To overcome the disadvantages of the presently available hemoglobinometers, we have developed an optical instrument that measures the total hemoglobin (Hb) concentration in whole, undiluted blood. The device uses an infrared light-emitting diode to illuminate a capillary tube filled with a sample of whole blood. Light scattered in the blood travels a short distance down the length of the capillary tube, passes through a second light path, and reaches a photodetector, the output of which is amplified, digitized, and fed into a microprocessor. The microprocessor computes the Hb concentration as a non-linear function of the light intensity. The optical device yielded Hb content measurements that correlated well with standard methods (r = 0.99, slope = 0.94, mean absolute difference = 0.75 g Hb/dl). Thus the accuracy appears to be < 1 g Hb/dl. The advantages of the present device are as follows: 1) no chemical reaction is required (hence neither accurate dilutions nor toxic reagents are necessary); 2) it reads Hb concentration within a few seconds; 3) it can be operated by unskilled personnel; 4) it could be made portable and thus could be operated in the field, in rural settings, or at accident sites; 5) sample size is small (25-70 μl); and 6) the same capillary tube can be centrifuged if a measure of hematocrit is also desired. A detailed parts list and circuit diagram are presented, and sources of error are discussed.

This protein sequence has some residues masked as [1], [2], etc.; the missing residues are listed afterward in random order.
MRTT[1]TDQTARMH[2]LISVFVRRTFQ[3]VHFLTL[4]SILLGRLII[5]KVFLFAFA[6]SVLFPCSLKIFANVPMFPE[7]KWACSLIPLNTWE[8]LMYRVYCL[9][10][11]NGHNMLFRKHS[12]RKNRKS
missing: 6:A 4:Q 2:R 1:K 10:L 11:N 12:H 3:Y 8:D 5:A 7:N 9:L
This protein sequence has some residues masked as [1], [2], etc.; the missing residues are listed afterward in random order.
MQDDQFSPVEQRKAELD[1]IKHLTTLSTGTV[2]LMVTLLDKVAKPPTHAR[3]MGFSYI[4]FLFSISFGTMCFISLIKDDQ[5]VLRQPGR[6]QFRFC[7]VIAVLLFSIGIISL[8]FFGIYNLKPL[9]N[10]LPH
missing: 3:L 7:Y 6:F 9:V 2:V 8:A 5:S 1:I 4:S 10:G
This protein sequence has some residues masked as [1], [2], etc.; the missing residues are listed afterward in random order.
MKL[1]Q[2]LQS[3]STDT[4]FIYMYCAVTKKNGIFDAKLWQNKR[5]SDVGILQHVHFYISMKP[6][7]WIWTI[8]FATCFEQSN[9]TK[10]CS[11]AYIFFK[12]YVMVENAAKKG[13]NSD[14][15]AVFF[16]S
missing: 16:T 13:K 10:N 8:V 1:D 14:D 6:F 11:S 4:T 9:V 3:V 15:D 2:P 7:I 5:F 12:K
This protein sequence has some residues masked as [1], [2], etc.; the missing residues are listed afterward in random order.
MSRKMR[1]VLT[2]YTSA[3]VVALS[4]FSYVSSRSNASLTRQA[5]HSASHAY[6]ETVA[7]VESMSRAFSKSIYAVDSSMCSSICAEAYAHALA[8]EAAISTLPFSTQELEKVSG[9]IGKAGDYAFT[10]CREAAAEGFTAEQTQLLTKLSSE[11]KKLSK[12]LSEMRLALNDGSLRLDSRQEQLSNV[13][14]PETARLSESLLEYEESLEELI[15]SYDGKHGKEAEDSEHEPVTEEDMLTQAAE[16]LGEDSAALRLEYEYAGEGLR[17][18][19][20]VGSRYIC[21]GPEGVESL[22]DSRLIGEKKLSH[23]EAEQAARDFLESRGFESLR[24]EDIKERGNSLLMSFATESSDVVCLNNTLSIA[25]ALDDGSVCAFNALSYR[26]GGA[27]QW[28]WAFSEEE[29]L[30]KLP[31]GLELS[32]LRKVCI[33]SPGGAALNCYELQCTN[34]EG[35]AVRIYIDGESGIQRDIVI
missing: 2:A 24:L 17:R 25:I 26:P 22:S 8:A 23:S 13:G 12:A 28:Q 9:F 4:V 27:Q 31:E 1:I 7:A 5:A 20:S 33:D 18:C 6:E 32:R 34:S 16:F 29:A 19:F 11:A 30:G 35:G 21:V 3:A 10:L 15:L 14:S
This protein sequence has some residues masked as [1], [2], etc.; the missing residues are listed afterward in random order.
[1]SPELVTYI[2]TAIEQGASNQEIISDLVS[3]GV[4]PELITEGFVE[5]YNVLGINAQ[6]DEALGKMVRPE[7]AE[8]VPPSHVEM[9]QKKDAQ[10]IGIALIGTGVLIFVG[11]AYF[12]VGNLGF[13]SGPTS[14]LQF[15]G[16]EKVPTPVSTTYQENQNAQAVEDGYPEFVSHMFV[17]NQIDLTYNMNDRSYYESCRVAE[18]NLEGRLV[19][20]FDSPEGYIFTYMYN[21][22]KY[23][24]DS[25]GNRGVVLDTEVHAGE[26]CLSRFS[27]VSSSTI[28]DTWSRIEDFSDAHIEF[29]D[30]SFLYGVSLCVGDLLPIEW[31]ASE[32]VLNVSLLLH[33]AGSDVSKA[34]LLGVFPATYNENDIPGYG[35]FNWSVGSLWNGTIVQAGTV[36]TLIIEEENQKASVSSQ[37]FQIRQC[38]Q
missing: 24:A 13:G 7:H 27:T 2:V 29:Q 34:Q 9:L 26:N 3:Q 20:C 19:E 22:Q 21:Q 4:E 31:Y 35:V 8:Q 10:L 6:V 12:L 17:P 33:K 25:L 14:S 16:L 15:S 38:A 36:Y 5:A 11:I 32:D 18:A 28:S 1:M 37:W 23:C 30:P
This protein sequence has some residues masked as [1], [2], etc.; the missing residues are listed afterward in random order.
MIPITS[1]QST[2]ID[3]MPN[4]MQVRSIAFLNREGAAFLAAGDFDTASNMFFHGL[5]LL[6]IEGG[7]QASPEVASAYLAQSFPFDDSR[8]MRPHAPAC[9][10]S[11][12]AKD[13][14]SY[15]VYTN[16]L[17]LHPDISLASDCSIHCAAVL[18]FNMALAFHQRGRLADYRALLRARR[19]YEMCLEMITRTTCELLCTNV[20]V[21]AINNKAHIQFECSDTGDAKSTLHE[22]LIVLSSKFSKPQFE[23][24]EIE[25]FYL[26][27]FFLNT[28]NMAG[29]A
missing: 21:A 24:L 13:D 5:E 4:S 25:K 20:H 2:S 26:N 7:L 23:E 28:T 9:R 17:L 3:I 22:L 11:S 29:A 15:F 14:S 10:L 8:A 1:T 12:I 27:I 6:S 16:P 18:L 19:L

|Original language||English (US)|
|Journal||American Journal of Physiology - Heart and Circulatory Physiology|
|State||Published - 1989|
ASJC Scopus subject areas
- Cardiology and Cardiovascular Medicine
- Physiology (medical)